Ystorya Adaf

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Ystorya Adaf
Also known asYstorya Addaf, Efengyl Nicodemus
Languagelate Middle Welsh
Genretranslation of the Latin text Historia Adam

Ystorya Adaf (Ystorya Addaf, The Story of Adam) is the most commonly accepted title of a medieval Welsh translation of the Latin text Historia Adam,[1] a version of the popular "Legend of the Rood" (or De ligno sancte crucis). The Ystorya Adaf should not be confused with Ystorya Adaf ac Eua y wreic (The Story of Adam and his wife Eve), a Welsh translation of an Old Testament Midrash text, Vita Adae (et Evae).

The Ystorya Adaf survives in four manuscripts, Peniarth 5, Peniarth 7, Peniarth 14, and Havod 22, and has been edited three times. The version in Peniarth MS. 5 misleadingly titles the work Euengl Nicodemus (Efengyl Nicodemus, Gospel of Nicodemus). Although the Nicodemus legend and the Rood legend commonly became attached to each other in many medieval permutations, the Welsh text is not one of them. The sequence in which the Ystorya Adaf appears in Peniarth MS 5, where it is followed by the Passion story from the Gospel of Matthew and a Welsh translation of the Inventio Sancte Crucis, suggests that the scribe took the Ystoria to be a prelude to the Crucifixion legend and the Inventio its follow-up story, with the Gospel account providing a link between them.[2]

Though the story is slightly elaborated after the typical manner of Middle Welsh narrative prose, by and large it adheres closely to the Latin text as reconstructed by Meyer. Such few connections as there are between the motifs of the story and native Welsh tradition seem coincidental. For example, the motif of the withered footsteps (Seth finds his way back to Paradise by following the footsteps left by Adam and Eve years before, on which nothing ever grew again), which finds an analogue, but only that, in Triad 20W:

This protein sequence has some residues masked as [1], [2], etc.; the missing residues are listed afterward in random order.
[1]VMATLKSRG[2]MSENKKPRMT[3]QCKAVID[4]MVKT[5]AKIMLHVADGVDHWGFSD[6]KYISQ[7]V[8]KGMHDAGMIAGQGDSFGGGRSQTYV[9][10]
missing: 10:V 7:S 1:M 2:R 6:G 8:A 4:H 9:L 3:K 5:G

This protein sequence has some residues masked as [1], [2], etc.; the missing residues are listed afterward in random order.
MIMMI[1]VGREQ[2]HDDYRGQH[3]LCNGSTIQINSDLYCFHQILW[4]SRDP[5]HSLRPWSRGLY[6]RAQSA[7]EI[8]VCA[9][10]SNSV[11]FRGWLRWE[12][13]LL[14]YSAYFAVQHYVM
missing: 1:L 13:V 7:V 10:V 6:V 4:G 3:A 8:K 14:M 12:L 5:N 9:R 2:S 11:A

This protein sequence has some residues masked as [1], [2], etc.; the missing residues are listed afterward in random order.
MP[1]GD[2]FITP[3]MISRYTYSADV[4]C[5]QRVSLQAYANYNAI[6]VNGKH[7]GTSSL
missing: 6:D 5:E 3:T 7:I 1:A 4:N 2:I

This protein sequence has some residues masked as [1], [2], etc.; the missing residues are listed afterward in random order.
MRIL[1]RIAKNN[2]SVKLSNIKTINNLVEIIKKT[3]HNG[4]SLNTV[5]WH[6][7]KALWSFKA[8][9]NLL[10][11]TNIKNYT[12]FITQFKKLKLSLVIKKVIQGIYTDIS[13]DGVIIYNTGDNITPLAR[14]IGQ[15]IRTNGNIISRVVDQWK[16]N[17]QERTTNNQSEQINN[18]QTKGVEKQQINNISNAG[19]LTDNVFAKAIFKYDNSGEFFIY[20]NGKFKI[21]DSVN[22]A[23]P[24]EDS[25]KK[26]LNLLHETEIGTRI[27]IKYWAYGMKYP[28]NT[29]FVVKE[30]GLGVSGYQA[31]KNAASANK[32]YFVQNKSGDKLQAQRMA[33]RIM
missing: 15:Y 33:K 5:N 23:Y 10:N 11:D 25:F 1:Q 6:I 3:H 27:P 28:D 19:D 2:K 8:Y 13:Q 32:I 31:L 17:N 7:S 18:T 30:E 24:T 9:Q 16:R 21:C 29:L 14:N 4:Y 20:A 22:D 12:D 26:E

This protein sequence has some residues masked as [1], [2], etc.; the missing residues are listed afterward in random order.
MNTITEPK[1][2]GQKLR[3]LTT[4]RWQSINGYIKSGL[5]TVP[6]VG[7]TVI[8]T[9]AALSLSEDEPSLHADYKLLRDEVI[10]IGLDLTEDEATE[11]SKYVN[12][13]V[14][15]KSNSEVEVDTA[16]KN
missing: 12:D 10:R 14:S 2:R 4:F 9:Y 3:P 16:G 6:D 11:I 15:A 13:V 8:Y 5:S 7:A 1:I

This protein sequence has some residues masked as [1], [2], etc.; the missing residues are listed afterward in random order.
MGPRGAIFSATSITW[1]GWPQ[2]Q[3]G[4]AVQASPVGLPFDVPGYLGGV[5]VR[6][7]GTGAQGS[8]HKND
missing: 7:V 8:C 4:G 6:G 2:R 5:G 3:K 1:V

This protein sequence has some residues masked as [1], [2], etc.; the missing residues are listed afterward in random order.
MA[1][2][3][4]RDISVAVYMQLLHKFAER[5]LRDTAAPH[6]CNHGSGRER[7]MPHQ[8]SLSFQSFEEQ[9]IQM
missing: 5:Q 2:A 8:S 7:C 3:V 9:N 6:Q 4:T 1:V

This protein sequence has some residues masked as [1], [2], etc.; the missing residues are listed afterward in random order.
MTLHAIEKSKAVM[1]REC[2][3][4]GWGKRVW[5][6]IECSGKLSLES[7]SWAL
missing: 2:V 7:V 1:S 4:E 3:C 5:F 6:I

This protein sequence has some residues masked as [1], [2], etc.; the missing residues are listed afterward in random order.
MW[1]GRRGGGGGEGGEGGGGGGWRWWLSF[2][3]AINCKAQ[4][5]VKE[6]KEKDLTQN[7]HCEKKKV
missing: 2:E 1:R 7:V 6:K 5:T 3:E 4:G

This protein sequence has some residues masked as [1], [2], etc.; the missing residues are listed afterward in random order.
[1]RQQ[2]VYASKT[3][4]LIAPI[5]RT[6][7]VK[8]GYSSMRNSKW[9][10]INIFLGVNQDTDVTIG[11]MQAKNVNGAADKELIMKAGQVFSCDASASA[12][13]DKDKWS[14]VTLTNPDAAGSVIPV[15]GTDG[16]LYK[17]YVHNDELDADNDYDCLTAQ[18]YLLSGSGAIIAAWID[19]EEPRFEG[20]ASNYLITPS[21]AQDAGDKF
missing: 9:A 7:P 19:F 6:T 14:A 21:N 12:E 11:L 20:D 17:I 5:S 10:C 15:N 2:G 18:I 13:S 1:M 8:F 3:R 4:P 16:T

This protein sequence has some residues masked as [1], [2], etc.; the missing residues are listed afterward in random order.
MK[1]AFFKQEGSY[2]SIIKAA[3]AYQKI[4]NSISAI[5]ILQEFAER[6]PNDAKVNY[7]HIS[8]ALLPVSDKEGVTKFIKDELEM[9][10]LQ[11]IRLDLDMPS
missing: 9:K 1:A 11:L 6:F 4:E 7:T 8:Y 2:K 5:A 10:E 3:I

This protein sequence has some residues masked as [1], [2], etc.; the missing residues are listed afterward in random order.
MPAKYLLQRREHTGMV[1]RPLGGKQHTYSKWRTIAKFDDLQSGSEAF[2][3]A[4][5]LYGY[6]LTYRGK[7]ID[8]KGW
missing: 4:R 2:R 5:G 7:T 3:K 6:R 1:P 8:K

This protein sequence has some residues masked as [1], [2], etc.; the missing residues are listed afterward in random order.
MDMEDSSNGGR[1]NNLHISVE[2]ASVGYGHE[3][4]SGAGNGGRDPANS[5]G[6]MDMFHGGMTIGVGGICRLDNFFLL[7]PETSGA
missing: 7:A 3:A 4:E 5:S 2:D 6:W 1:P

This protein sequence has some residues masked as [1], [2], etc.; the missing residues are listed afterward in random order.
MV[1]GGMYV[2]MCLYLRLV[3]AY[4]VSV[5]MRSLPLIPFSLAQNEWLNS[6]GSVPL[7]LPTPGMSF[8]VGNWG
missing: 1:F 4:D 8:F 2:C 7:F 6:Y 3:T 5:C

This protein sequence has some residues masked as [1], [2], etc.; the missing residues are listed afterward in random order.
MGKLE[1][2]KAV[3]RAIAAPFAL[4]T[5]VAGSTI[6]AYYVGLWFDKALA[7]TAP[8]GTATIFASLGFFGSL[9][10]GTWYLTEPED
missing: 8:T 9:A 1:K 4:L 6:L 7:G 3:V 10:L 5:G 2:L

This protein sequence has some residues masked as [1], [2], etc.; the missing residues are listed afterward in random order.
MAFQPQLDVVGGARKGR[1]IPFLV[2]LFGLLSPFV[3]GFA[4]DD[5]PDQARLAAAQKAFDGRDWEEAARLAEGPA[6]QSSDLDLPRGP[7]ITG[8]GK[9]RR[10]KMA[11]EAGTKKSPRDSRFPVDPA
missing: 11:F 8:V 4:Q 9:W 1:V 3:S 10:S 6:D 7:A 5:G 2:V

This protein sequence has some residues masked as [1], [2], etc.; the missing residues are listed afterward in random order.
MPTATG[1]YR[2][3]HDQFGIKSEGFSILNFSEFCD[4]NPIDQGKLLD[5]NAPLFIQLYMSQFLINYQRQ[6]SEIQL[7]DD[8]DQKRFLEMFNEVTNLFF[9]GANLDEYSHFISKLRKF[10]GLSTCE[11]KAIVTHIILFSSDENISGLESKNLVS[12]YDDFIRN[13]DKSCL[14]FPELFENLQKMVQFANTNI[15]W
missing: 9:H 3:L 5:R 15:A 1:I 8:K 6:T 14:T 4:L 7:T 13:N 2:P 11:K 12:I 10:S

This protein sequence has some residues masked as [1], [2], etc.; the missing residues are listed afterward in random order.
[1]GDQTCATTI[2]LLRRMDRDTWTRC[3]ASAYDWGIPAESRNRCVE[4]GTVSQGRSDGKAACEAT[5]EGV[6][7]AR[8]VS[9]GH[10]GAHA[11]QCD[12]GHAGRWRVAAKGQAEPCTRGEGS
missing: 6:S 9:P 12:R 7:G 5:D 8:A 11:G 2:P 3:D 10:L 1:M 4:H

"But one was more of a red-reaper than the three: Arthur was his name. For a year neither grass nor plants would come up where one of the three walked, but for seven years none would come up where Arthur walked."[3]

The Rood legend is also referred to by the 14th-century Welsh poet Gruffudd ap Maredudd.[4]


  1. ^ J.E. Caerwyn Williams, 'Rhyddiaith Grefyddol Cymraeg Canol', in Geraint Bowen (ed.), Y Traddodiad Rhyddiaith yn yr Oesau Canol (Llandysul, 1974), p. 362.
  2. ^ J.E. Caerwynn Williams, "Medieval Welsh Religious Prose," p. 79.
  3. ^ Trioedd Ynys Prydein: the Welsh Triads, ed. Rachel Bromwich, 2nd ed. (Cardiff, 1978), 35.
  4. ^ J.E. Caerwynn Williams, Medieval Welsh Religious Prose, p. 81.

Editions and translations[edit]

  • Jenkins, John (ed.). "Medieval Welsh Scriptures, Religious Legends, and Midrash." Transactions of the Honourable Society of Cymmrodorion (1919–20), pp. 121–131. Edition based on Peniarth 5 with variants from Peniarth 14 and Hafod 22.
  • Jones, Thomas Gwynn (ed.) and G. Hartwell Jones (tr.). Ystorya Addaf' a 'Ual a Cauas Elen y Grog': Tarddiad, Cynnwys, ac Arddull y Testunau Cymraeg a'y Lledaeniad [dissertation]. TYCCh 847.
  • Williams, Robert (ed.). Selections from the Hengwrt Manuscripts, vol. 2 (London, 1892), 243-50. Based on Peniarth 5. Available from the Internet Archive

General studies[edit]

    • Williams, J. E. Caerwyn, "Medieval Welsh Religious Prose," Proceedings of the Second International Congress of Celtic Studies, 1963 (Cardiff, 1966), 65-97.
    • For the source, see main entry Legend of the Rood.